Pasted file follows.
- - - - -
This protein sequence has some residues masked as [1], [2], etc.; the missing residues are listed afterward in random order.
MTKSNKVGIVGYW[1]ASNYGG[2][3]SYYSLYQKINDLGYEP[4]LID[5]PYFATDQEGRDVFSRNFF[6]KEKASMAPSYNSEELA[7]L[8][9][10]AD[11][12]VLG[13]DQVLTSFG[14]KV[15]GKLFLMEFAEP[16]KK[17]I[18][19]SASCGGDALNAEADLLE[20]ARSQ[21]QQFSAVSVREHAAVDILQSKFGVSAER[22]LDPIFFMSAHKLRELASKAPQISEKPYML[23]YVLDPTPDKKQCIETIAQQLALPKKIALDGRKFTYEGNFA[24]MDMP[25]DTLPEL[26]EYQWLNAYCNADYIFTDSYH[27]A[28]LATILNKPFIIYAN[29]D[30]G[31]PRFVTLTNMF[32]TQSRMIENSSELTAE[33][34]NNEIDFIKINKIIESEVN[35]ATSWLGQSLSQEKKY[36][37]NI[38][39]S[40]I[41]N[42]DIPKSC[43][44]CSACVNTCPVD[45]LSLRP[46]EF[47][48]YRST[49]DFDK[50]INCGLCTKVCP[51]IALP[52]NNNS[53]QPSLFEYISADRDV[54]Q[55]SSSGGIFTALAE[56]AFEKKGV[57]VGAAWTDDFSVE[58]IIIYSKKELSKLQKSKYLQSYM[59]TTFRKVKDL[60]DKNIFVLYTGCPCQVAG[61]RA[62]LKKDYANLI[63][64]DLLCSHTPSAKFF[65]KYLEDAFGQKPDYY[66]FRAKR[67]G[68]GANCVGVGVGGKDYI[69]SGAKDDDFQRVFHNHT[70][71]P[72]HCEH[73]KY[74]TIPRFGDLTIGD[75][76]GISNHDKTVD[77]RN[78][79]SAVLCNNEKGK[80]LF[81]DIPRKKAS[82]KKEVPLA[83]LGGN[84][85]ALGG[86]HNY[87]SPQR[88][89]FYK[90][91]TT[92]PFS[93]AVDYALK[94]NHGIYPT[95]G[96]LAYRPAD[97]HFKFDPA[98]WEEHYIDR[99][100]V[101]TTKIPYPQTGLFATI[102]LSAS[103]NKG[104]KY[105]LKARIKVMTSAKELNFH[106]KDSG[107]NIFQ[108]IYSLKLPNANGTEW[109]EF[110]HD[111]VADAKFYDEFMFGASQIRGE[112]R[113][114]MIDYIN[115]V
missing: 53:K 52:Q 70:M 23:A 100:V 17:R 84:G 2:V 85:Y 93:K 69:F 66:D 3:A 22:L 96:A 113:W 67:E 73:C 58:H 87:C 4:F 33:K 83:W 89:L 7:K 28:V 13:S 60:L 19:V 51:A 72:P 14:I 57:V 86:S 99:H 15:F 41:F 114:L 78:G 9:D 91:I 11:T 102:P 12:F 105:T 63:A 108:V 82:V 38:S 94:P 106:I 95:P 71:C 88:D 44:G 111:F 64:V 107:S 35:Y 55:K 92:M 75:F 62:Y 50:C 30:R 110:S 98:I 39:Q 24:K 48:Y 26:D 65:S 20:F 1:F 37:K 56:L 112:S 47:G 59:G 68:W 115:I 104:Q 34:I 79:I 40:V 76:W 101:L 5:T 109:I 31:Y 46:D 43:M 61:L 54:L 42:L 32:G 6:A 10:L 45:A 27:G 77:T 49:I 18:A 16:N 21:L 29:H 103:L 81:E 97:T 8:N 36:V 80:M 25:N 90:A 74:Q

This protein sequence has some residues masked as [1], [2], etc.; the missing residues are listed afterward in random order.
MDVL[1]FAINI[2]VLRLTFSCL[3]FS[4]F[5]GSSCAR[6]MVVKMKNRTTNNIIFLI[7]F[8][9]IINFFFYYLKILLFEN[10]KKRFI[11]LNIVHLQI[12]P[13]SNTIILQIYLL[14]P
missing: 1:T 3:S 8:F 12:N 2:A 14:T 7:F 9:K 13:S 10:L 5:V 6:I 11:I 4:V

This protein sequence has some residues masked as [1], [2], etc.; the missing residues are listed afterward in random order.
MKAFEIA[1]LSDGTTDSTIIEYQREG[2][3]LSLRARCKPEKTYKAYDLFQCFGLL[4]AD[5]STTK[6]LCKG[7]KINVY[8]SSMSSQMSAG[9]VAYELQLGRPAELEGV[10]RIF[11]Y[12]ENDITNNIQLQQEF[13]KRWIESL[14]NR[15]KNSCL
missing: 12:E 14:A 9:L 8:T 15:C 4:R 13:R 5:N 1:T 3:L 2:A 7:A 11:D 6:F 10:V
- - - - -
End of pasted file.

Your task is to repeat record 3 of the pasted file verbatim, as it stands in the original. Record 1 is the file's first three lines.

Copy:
This protein sequence has some residues masked as [1], [2], etc.; the missing residues are listed afterward in random order.
MKAFEIA[1]LSDGTTDSTIIEYQREG[2][3]LSLRARCKPEKTYKAYDLFQCFGLL[4]AD[5]STTK[6]LCKG[7]KINVY[8]SSMSSQMSAG[9]VAYELQLGRPAELEGV[10]RIF[11]Y[12]ENDITNNIQLQQEF[13]KRWIESL[14]NR[15]KNSCL
missing: 12:E 14:A 9:L 8:T 15:C 4:R 13:R 5:N 1:T 3:L 2:A 7:A 11:D 6:F 10:V